I don’t claim to be some Nostradamus of the zeitgeist—able to immediately discern what will and will not amuse America—but I am relatively clued in to pop culture, and I write about this stuff for a living. So when I finished bingeing Inventing Anna, the Netflix-Shondaland limited series based on the viral New York magazine article about con woman Anna “Delvey” Sorokin, I thought, That was fun. I’m sure other people will feel the same, because I understand such things.
After all, Hustlers, the 2019 movie based on another New York magazine feature (written by Jessica Pressler, who also covered Delvey) had been a critical hit. And scammers like Elizabeth Holmes, Billy McFarland (the Fyre Fest guy, who is a minor character in the show), and the Operation Varsity Blues parents were all hot topics. I assumed Inventing Anna would find the same audience that devoured Gossip Girl and made Shonda Rhimes’s Scandal a hit. It was Succession, but trashy. Who wouldn’t like that?
Turns out, a lot more than expected. Though the series hit the top of the Netflix charts, critical reception and the reaction online has been mixed at best. (It currently has an audience score of 33% on Rotten Tomatoes.) Reading the reviews only made me more confused. Everything I found fun, others found ridiculous. The choices that amused me rankled my peers. Maybe I’m wrong, or maybe it’s a matter of preference. But maybe the show, based on a story people had so many feelings about, wasn’t given a fair shake. In the interest of healthy debate, I present my rebuttal.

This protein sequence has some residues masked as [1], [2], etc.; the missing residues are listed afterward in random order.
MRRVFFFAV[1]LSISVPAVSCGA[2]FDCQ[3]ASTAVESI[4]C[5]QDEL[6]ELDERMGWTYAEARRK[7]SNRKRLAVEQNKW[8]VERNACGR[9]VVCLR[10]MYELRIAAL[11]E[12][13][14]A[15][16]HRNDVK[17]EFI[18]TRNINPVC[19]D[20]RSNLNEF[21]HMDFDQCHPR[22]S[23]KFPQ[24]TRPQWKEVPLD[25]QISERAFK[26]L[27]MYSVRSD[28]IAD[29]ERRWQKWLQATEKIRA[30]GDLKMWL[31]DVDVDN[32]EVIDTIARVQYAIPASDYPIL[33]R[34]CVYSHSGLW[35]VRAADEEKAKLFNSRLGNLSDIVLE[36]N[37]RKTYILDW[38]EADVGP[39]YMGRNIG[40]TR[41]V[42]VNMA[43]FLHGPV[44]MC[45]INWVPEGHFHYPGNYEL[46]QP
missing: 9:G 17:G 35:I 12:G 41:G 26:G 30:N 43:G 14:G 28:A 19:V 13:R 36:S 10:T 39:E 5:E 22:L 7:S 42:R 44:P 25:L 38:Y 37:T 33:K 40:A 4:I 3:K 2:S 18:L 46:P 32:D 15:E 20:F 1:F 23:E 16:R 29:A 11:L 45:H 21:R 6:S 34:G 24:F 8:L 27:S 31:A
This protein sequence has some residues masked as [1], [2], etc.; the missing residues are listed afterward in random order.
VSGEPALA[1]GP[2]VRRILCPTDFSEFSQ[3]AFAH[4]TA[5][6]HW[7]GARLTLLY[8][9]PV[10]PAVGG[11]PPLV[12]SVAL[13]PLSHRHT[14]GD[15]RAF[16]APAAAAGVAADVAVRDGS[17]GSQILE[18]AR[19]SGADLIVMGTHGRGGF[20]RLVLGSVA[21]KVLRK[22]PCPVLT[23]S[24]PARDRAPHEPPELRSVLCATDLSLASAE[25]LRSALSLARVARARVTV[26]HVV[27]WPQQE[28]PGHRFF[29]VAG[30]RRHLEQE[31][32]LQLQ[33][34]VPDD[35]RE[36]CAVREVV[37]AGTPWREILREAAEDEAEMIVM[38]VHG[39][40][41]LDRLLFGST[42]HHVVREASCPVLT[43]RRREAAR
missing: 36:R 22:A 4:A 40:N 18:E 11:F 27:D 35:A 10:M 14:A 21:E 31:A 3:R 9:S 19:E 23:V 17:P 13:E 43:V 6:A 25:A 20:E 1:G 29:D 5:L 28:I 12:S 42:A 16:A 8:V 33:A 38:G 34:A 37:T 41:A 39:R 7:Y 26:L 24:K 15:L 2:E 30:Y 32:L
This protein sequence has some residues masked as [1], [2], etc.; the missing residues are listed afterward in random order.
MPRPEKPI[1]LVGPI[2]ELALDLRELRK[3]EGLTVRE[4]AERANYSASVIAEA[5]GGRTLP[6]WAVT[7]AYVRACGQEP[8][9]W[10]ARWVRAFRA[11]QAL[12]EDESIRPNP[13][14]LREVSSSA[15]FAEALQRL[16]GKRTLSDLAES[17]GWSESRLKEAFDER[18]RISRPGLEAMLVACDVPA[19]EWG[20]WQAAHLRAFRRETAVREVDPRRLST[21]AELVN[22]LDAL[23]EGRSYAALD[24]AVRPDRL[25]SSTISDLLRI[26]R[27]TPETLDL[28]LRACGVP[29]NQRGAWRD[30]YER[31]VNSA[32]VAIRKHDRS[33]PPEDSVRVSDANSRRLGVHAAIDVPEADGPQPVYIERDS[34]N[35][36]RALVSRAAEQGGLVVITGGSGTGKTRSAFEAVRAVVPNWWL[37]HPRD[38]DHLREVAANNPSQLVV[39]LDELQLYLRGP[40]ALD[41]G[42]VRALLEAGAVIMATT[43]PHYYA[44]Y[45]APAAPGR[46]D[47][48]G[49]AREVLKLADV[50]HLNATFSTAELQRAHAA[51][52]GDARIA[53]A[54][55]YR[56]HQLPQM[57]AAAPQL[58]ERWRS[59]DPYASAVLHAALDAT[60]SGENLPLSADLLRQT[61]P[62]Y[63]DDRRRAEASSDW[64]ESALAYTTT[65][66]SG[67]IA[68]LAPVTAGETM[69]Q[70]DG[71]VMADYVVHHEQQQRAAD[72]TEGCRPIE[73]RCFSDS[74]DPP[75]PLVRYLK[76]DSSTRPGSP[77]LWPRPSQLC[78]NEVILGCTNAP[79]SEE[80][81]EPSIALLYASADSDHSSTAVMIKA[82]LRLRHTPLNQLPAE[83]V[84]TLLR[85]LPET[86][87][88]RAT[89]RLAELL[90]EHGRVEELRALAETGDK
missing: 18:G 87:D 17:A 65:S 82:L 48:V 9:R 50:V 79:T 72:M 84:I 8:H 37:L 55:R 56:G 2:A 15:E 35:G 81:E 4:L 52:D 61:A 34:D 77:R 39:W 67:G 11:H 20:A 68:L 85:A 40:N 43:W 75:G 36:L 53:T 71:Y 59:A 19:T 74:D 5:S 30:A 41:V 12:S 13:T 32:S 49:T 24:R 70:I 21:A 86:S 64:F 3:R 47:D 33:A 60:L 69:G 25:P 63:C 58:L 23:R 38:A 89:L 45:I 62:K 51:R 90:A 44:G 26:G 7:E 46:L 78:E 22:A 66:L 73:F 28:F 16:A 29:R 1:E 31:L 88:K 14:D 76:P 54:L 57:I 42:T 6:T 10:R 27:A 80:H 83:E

Let’s start with Anna and the actor who plays her, Julia Garner. According to one reviewer, “Garner’s character choices…all the inconsistency and evasiveness, with that awful accent…might make some feel cheated, or even like she botched the role.” Though the piece actually praises her performance, it still says she’s seemingly miscast. This is echoed in other outlets, with the general consensus being that Garner is a good actor because of Ozark but disappointing here because the accent is annoying and we never find out what makes Anna tick.
Here’s a theory: Anna is semidelusional and a compulsive liar. She has a weird-ass accent. Garner plays this to perfection. When she bursts into tears, it’s bizarre because Anna is bizarre. As for what makes a con artist a con artist, that question is explored by Vivian, who I will get to in a second. And the answer is: You can never really know another person if they won’t let you. It’s called Inventing Anna because Anna is her own creation, both Dr. Frankenstein and the monster. A frustrating, compelling, enigmatic central character whose motives are never adequately explained…is allowed. And this show does it well.